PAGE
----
Measuring and mapping areas that provide important benefits to people would provide the information necessary for policy makers to better consider impacts on local communities when choosing conservation policies and investments. Unai Pascual, Ikerbasque professor at BC3, co-chair of the recent Intergovernmental Platform on Biodiversity and Ecosystem Services (IPBES) Assessment Report on Diverse Values and the Valuation of Nature and co-author of this study, says that “this research helps to answer a crucial question: where should we focus our efforts for nature conservation with a global vision? The study identifies critical terrestrial and coastal areas that could be prioritised for conservation, while ensuring that nature’s benefits, such as clean water supply, food security or storm protection, continue to reach local communities as well as humanity as a whole, for example through climate regulation. The study offers the most comprehensive view of nature’s contributions to people that has been mapped so far at the global level. Moreover, the approach developed can be used at various scales of decision-making and complemented by input from local experts and stakeholders. “Global maps can provide a global view and reveal large-scale patterns, but they require a local context for decision-making. It’s like if a map app on your phone first gives you an overview of your route, but if you want to see what it will look like once you get to your destination, you switch to a street-level view: you need both to really know where you’re going,” explains Chaplin-Kramer.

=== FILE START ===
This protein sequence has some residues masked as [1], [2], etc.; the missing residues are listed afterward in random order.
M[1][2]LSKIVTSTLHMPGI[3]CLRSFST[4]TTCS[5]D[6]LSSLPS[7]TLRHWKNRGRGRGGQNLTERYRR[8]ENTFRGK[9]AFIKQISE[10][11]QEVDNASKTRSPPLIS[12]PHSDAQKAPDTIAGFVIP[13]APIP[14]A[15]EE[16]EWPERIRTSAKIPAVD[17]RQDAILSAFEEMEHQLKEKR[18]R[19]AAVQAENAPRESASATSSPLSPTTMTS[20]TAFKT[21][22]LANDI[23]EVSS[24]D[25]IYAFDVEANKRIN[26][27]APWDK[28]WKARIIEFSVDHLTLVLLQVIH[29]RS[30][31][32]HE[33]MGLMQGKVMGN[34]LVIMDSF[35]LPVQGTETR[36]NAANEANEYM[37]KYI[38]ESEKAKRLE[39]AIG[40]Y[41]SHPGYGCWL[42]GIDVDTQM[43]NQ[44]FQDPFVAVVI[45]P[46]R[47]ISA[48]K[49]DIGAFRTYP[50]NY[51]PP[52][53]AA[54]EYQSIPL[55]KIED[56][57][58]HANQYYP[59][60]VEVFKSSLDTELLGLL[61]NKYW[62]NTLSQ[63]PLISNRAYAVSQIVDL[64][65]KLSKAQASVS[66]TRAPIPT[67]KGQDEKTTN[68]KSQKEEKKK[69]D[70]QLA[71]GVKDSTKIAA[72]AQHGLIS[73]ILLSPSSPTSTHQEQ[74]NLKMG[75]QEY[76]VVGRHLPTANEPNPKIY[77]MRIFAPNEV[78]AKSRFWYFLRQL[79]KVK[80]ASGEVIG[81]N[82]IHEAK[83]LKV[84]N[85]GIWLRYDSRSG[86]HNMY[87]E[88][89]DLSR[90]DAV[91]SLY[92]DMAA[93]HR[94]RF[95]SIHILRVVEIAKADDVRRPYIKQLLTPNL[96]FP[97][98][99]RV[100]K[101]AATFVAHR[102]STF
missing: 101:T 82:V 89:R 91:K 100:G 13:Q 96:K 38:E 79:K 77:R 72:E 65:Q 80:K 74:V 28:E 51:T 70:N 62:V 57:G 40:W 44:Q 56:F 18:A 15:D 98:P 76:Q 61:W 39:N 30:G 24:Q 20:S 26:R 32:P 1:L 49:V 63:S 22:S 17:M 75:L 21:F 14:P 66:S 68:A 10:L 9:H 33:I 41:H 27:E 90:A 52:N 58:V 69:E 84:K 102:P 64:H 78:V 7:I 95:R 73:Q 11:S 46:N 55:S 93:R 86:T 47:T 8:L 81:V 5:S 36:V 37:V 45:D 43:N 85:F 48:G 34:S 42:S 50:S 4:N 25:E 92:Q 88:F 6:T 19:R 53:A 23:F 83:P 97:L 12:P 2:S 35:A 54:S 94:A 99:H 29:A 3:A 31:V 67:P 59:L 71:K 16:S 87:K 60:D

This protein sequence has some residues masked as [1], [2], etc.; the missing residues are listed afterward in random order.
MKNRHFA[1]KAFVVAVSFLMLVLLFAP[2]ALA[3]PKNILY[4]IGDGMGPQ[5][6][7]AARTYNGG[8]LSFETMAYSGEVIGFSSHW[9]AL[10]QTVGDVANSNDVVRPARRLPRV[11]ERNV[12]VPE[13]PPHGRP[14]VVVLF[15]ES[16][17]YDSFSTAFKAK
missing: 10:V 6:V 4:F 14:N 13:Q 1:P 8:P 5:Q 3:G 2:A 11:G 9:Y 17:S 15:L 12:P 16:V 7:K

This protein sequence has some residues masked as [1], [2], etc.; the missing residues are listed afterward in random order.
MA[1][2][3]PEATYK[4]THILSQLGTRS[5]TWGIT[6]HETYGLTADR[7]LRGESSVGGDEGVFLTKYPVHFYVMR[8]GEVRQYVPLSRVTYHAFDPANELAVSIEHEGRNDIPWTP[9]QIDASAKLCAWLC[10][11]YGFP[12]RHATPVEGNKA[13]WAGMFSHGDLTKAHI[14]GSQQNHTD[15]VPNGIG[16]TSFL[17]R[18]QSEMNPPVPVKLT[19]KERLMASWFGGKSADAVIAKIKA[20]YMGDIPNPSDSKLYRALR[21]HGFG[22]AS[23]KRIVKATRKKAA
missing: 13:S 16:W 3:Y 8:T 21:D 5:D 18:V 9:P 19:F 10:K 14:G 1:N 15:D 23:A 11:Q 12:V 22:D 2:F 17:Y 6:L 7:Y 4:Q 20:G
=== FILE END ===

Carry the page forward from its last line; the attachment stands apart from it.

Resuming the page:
Pascual adds that “the study can help conservation efforts provide for the multiple values of nature, including the intrinsic values of species and ecosystems, while recognising the multiple ways in which people benefit from nature. We hope that this type of study will help to bridge the gap between the different values of nature that are considered by practitioners and policy makers interested in optimising conservation and development efforts around the world”.
Collaborators and partners in this study include: BC3, Ikerbasque, Carleton University, Colorado State University, Instituto Multidisciplinario de Biologia Vegetal del Consejo Nacional de Investigaciones Científicas y Técnicas (IMBIV-CONICET), Conservation International, Cornell University, King’s College London, Nature Conservancy of Canada, Pennsylvania State University, SPRING, Stanford University Natural Capital Project, SYSTEMIQ, Nature Conservancy, UNEP-WCMC, National University of Cordoba (Argentina), University of Bern, University of Minnesota School of Food, Agricultural and Natural Resource Sciences, University of Siena, University of Tasmania, University of Western Washington, World Resources Institute and World Wildlife Fund.